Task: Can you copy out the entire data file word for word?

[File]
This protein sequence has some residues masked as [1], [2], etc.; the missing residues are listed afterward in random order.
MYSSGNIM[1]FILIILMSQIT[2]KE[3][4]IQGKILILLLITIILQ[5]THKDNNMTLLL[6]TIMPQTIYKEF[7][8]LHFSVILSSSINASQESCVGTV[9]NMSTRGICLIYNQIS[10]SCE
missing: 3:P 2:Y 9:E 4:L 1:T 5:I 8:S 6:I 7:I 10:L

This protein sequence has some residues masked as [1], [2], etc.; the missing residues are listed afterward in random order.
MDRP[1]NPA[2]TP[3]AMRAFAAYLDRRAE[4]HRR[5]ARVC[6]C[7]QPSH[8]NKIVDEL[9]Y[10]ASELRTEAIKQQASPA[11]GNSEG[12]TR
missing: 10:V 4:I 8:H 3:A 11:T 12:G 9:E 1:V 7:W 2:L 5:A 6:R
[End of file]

This protein sequence has some residues masked as [1], [2], etc.; the missing residues are listed afterward in random order.
MYSSGNIM[1]FILIILMSQIT[2]KE[3][4]IQGKILILLLITIILQ[5]THKDNNMTLLL[6]TIMPQTIYKEF[7][8]LHFSVILSSSINASQESCVGTV[9]NMSTRGICLIYNQIS[10]SCE
missing: 3:P 2:Y 9:E 4:L 1:T 5:I 8:S 6:I 7:I 10:L

This protein sequence has some residues masked as [1], [2], etc.; the missing residues are listed afterward in random order.
MDRP[1]NPA[2]TP[3]AMRAFAAYLDRRAE[4]HRR[5]ARVC[6]C[7]QPSH[8]NKIVDEL[9]Y[10]ASELRTEAIKQQASPA[11]GNSEG[12]TR
missing: 10:V 4:I 8:H 3:A 11:T 12:G 9:E 1:V 7:W 2:L 5:A 6:R